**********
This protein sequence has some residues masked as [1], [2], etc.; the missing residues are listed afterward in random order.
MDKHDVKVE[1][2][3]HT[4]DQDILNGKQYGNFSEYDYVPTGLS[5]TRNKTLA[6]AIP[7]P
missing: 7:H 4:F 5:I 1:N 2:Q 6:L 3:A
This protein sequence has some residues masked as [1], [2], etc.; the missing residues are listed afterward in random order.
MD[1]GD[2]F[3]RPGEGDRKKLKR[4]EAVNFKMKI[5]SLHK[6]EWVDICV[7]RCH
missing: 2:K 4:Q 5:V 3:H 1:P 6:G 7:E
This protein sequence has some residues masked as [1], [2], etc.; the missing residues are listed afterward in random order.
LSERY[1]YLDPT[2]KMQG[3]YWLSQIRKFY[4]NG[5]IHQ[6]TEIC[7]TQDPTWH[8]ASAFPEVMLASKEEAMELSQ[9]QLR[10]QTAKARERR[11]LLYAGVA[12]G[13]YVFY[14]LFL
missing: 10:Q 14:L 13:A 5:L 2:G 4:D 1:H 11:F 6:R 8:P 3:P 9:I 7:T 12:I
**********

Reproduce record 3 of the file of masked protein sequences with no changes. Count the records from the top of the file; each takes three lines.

This protein sequence has some residues masked as [1], [2], etc.; the missing residues are listed afterward in random order.
LSERY[1]YLDPT[2]KMQG[3]YWLSQIRKFY[4]NG[5]IHQ[6]TEIC[7]TQDPTWH[8]ASAFPEVMLASKEEAMELSQ[9]QLR[10]QTAKARERR[11]LLYAGVA[12]G[13]YVFY[14]LFL
missing: 10:Q 14:L 13:A 5:L 2:G 4:D 1:H 11:F 6:R 8:P 3:P 9:I 7:T 12:I